If you develop software it is inevitable to test the code that was programmed and there are several different ways to do that. For instance you can automate your tests or execute them manually. No matter how you carry out your tests you have to ensure that you test the right thing and that you test everything that is relevant. That is where test cases and scenarios come into play.
Test Cases and Scenarios
Test cases describe what and how something has to be tested. This is why they should always contain a short description, prerequisites, execution steps and their expected result. If required, test cases should also contain information about test data. Thus specification contains all information that is necessary to execute a test.
When you write test cases make sure that they can be reused and that they can be easily understood and be executed. As a result everyone, and not just the author of the test cases, can execute them without the help of others. This is an example of how we describe test cases in Redmine.
Since there is a deadline for most projects, you don’t have an infinite amount of time for testing. Therefore you need to prioritize. The good news is that you don’t always have to test the whole application. Focus on the parts that were changed and test all other functionalities roughly to ensure that no unaccounted interdependencies cause bugs. This way you ensure that the most important parts are tested. A great way to account for interdependencies between different parts of an application and for prioritization, are test scenarios.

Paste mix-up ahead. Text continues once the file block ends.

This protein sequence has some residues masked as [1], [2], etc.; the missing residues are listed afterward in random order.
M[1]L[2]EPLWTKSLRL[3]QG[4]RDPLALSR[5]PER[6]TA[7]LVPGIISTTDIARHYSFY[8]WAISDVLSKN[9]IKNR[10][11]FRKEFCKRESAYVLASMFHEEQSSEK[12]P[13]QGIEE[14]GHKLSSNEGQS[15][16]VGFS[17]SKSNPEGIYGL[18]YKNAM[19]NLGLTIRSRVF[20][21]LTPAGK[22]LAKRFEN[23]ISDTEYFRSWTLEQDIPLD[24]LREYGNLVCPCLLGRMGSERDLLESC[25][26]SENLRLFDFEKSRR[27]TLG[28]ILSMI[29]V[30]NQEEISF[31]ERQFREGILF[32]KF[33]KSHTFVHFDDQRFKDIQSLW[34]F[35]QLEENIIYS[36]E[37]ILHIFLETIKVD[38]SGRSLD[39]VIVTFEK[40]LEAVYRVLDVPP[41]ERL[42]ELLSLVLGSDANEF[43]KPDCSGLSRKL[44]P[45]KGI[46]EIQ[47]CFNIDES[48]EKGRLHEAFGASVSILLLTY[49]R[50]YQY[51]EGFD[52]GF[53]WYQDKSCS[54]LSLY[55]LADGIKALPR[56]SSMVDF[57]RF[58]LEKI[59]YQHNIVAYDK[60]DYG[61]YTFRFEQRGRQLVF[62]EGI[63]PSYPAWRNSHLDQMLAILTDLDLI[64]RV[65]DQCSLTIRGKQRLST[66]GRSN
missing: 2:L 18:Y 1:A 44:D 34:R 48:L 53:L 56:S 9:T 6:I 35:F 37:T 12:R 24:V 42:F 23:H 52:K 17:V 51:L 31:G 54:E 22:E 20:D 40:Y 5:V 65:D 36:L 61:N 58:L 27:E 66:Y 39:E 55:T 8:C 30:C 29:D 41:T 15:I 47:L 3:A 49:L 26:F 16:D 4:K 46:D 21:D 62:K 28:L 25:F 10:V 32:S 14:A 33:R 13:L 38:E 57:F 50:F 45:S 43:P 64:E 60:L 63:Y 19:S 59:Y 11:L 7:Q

Test scenarios are sets of test cases that represent how users interact with an application. To define test scenarios, you can interview key users or stakeholder, or you can put yourself into the position of a user and write down possible scenarios. After that you associate test cases with the identified scenarios.
Just like test cases, scenarios should have an explicit name and number and a short description, with that the tester knows what the scenario is about and what to expect.
Test scenarios can also be a good source for test cases, because going through the steps makes you think about the application and for each step you need at least one test case.
Keep Track of Test Cases
Another important thing about test cases is to keep track of which requirements or functionality is already covered by tests. Test scenarios are a good start, but a Requirement Traceability Matrix provides an even better overview of all the requirements and their associated test cases. The important thing is that you document all test cases, whether executed manually or automatically. As soon as you achieved this you will know which test cases have to be adjusted in case a requirement changes.
Something that can really help to speed up to test the base functionality is automation. For each release you only have to adjust test cases that are related to modified functionality and you can execute those automated tests as often as required. Gauge for example is a framework that allows you to easily automate functional testing. In addition to that automated integration, performance and unit tests provide a good foundation for a good product.
There are several things about tests that are important. First of all, you have to make sure that all requirements get tested. Secondly, the test cases have to contain all relevant information to ensure that they can be executed. Lastly, test cases need to be organized in a manner that they can be executed in an order that makes sense and that they can be prioritized. If you follow the tips of this post, you are already on a good way.
With kind regards,
your SCM-Manager Universe Team